Japanese swords, £18.00
Weight: 61.540 g
Room 33: Asia
Silver 5 baht
Chiang Mai, kingdom of Lannatai, north Thailand, 15th-18th century AD
The standard coinage of north Thailand, known also as Ka Kim, is formed from an open-ended, flattened ring of silver, which has been partly cut through the centre and then folded in half. The length of the two outer sides each has three punch marks: in this instance, a boxed cross in a circle; the name of the issuing city (Chiang Mai); and a strange, unexplained mark, which may be a numeral.
The cut was originally made to show that the centre was also pure silver and did not contain a base metal core. However, examples cast in various white metal alloys and even lead continued to be made even after Lannatai was conquered by the Burmese in 1558. The reason for the continued production and preservation of Ka Kim over several centuries was its perceived female form, which led to it being traditionally used in wedding ceremonies for paying the 'Bride Price'.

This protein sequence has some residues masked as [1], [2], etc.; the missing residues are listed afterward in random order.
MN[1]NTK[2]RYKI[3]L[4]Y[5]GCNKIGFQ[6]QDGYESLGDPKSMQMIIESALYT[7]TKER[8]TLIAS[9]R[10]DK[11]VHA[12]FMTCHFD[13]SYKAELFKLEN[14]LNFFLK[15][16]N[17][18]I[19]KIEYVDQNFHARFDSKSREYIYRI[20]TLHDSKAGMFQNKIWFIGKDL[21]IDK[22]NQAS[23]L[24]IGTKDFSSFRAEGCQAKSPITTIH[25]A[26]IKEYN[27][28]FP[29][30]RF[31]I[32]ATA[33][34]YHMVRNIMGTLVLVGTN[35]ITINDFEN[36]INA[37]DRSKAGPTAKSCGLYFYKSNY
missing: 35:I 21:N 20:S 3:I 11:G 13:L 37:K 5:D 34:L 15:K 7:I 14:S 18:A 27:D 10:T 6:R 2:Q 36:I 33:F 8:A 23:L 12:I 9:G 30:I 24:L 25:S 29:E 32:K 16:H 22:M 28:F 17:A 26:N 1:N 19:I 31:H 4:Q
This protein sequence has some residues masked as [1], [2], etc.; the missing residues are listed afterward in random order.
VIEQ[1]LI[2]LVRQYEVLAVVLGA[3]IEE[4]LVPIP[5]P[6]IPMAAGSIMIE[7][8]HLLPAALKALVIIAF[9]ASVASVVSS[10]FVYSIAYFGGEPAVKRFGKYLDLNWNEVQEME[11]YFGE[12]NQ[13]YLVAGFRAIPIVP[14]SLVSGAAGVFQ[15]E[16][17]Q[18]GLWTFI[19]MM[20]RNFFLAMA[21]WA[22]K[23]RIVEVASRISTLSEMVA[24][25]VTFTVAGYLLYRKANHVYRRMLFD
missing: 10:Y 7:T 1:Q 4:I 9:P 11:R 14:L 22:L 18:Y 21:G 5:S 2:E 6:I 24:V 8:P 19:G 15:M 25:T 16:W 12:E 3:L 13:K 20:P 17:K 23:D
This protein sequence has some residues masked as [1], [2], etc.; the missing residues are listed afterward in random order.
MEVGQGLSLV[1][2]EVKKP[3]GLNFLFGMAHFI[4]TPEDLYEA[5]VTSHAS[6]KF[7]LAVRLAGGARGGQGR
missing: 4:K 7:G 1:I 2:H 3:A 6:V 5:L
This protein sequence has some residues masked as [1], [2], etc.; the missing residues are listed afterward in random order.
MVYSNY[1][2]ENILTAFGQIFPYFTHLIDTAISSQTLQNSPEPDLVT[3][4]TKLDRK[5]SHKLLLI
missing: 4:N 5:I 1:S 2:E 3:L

W. H. Kneedler, 'The coins of north Siam' in Studies of old Siam coins: sel (Bangkok, 1937 (reprint 1961))
J. Williams (ed.), Money: a history (London, The British Museum Press, 1997)
O.D. Cresswell, The early coinage of south-eas (Dallas, 1974)